Štefan Füle European Commissioner for Enlargement and Neighbourhood Policy
Presentation of the European Neighbourhood Policy package
European Parliament Foreign Affairs Committee, Brussels 20 March 2013
Mr Chairman, Honourable Members, I am delighted to be able to come directly to you from today's meeting of the Commission where we adopted this year's set of reports on the European Neighbourhood Policy. Let me start right away with the conclusions we have drawn from the reports. First, we are still only at the beginning of a process. It is clear that the transition to democracy, and its consolidation, where the transition has happened, will need time. What we have seen happening in Egypt, in Tunisia and in Libya, shows that the road to democracy is neither smooth nor short. Second, our reports also show that elections are an important, but often only a first step towards democracy. Political reforms to ensure respect for fundamental rights and freedoms of assembly, association, expression and the media are still incomplete. In particular, it is important that the transition process leads to further progress regarding the equality of women before the law and in society. The lack of judicial independence remains a strong concern in many countries and so does corruption. Third, socio-economic reforms will need even more time to yield results – however, the lack of results in itself threatens to undermine, or slow down, the process of democratisation. Our neighbours' citizens expect democracy, but they also need jobs. Let us not forget that the Arab Spring itself was triggered by economic frustrations as much as by political ones. Fourth, irrespective of the difficulties, we need to maintain engagement in the Neighbourhood. Many of our neighbours want to come as close as possible to the European Union. And we have strong interests for Peace and Prosperity. While I am confident that we have the right policy framework, I think we need to focus our efforts on implementing our offer and communicating to populations in partner countries so that they can understand the concrete benefits of the European Union offer. The challenges are still huge, but a number of our partners have also made significant efforts, and achieved results in the implementation of their reform commitments. We need to respond to the different pace and direction of reforms by differentiating even more between partners, in line with the 'more for more' principle. The European Neighbourhood Policy works when the willingness to reform is there and civil society plays an active part in the process. A stronger partnership with civil society is central to this policy and will continue to remain central to this policy. We have continued to live up to our commitment to work with civil society, national parliaments and other key stakeholders such as social partners and business. I am proud to note that in a recent Eurobarometer survey, people from our Neighbourhood, both in the East and South, noted that ‘human rights’ and ‘solidarity’ are the characteristics which best represent the EU. I feel that this is also the result of our continuing engagement. We want to ensure that the reform objectives agreed with partner countries are a true reflection of their societies’ concerns and aspirations and this is where the engagement of the European Parliament with parliaments of our partners is crucial. In Georgia, for instance, we have seen a challenging cohabitation after last October’s democratic transfer of power – but constructive dialogue is taking place between the majority and minority in the Georgian parliament, and important practical steps have been taken to remedy post-election tensions around justice-related issues. This deserves the strongest possible encouragement.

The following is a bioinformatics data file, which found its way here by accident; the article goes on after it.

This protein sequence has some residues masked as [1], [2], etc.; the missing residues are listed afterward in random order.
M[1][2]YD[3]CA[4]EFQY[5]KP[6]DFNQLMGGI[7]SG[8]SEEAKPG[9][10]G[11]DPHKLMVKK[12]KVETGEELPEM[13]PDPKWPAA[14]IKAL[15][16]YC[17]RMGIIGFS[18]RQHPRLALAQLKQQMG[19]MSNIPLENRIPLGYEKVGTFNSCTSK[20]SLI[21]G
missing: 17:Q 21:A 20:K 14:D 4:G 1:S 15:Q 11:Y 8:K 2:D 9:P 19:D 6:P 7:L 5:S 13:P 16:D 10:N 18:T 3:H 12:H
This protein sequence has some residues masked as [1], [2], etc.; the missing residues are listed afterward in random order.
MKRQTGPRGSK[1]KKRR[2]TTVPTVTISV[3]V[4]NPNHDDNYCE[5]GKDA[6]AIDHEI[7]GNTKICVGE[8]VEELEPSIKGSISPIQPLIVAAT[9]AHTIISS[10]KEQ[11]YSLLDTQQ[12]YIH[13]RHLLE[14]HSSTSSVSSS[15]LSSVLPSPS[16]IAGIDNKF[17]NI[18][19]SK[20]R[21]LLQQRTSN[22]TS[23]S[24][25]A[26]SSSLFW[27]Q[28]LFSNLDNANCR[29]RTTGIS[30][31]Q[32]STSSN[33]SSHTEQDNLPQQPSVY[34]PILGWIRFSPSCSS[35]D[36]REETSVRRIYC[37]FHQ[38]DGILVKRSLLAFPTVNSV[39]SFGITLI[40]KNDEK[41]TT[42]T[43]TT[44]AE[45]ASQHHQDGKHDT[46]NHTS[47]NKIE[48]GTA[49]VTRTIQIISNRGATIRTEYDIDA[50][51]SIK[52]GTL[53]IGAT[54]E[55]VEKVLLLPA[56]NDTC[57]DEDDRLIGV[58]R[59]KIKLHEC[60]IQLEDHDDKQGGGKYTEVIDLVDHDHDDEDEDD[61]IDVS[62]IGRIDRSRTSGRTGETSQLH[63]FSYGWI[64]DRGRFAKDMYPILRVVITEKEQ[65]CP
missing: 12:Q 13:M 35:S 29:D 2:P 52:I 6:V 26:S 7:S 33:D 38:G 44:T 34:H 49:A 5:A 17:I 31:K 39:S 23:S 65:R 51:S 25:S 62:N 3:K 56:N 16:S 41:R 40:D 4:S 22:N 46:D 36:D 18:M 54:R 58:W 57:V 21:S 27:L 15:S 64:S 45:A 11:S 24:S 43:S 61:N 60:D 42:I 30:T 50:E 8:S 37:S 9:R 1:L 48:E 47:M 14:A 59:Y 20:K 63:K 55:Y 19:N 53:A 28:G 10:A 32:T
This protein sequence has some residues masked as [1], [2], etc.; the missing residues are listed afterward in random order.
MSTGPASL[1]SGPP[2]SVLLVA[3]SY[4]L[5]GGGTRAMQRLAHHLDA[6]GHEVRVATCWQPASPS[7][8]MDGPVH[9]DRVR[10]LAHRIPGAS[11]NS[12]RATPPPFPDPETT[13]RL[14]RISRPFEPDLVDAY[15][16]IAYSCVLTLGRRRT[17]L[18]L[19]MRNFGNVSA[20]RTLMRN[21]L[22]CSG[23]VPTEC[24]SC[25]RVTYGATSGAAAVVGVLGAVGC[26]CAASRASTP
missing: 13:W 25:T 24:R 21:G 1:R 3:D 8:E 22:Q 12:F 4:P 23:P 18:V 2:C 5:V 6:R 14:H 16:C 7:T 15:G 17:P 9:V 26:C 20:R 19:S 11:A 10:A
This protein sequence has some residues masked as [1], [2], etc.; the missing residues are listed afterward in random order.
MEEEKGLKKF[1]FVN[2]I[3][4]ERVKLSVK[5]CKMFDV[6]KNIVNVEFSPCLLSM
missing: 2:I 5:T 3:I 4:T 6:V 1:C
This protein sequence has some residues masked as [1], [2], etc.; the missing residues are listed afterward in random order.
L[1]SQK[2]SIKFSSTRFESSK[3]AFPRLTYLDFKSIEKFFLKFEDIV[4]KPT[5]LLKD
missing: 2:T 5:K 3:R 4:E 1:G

The European Endowment for Democracy, which was set up last year, will also play an important role, supporting peaceful forces that work for democratic changes to happen, supp